However, he suggests incentives should be provided for teachers to upskill in another field. He also says it’s important to ensure even distribution of qualified teachers “so that regional and rural areas aren’t missing out while there is over-supply in metro areas”.

A major recommendation of the report is the development of a national definition of OOF teaching to help measure how bad the problem is in each jurisdiction.

It needs to be addressed urgently to mitigate any impact on students’ education and teachers’ wellbeing.

The report also calls for better data on the long-term impact of OOF teaching on teachers and students, better support systems for OOF teachers, bolstered teacher career pathways, and retraining for professionals wishing to switch to teaching.

Just change minds

Another education expert is less glum – at least about teaching maths – saying helping Australian kids improve their skills may be as simple as “shifting negative attitudes”.

“Many students see maths as a subject only certain types of people are good at”, which can stop them from engaging with it, says Dr Laura Tuohilampi from the University of NSW School of Education.

“In reality, the largest group of people actively using maths are the people who think they’re no good at it,” Dr Tuohilampi told The Australian.

Dr Tuohilampi wants “maths for humans”, and a “rethinking of maths curriculums to appeal more to students’ natural sense of wonder and curiosity”.

“When we solve real-life problems – like, for example, estimating the volume of furniture when booking storage space – ‘maths-aversion’ does not exist.”

Rather than completely overhaul Australia’s curriculum, Dr Tuohilampi says one lesson per month which uses a “richer” approach can change students’ attitudes towards maths for the better.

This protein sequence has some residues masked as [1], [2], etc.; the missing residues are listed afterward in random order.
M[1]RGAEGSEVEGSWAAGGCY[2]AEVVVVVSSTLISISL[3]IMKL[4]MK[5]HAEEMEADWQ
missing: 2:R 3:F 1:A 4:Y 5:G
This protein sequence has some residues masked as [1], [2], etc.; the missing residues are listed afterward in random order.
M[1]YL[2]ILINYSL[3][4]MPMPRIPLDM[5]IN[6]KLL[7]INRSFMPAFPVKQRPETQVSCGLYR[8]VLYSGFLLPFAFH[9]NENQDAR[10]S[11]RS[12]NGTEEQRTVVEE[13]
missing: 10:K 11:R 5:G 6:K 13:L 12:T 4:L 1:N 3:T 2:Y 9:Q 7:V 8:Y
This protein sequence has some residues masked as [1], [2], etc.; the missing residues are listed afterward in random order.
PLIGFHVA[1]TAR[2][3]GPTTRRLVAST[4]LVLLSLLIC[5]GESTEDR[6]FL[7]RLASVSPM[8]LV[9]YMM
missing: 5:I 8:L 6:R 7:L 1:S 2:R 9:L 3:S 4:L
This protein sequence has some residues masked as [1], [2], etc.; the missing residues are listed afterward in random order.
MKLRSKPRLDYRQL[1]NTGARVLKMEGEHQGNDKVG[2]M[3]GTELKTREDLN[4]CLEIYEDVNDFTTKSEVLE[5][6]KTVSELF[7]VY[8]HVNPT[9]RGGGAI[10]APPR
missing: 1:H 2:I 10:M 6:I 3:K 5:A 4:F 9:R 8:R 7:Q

“Teachers struggle with their students being unmotivated and disengaged. But when you give them these kinds of challenges every once in a while, you allow them permission to start appreciating maths and they appreciate the conventional tasks more,” Dr Tuohilampi said.

No escaping the future

Professor Hutchinson says to solve the OOF/STEM problem, teaching needs to be properly “rewarded, recognised and respected”.

“Higher teacher salaries would telegraph the immense esteem and value society places on teaching and teachers and boost the academic achievement rankings of the candidates applying for teaching courses.”

He says some high academic achievers are put off teaching by fears they “might get bored teaching the same thing year after year”.

To fix this, current specialist STEM teachers could work across multiple schools, which would expose them to different teaching methods across multiple schools and help to accelerate their career paths.

“In the medium-term, there is an opportunity to retrain and deploy some of the thousands of talented science and technology staff who lost jobs in the university sector during the pandemic – and others keen to move out of short-term research employment contracts.

“Doing so will help to tackle the shortages of specialist STEM teachers in schools, including in regional Australia where this shortage is most pronounced.”

He says the drop in students taking on STEM subjects “will damage our long-term workforce capabilities, national income and living standards.

“All of the big new emerging technologies poised to revolutionise our lives and economy – artificial intelligence, machine learning and quantum computing – will need a highly trained workforce with strong maths skills to build and maintain strong sovereign capabilities.

“Australia’s future economy – and our future workforce – will depend on our students having that essential bedrock knowledge of science and maths.

“Without it, we’ll be lost.”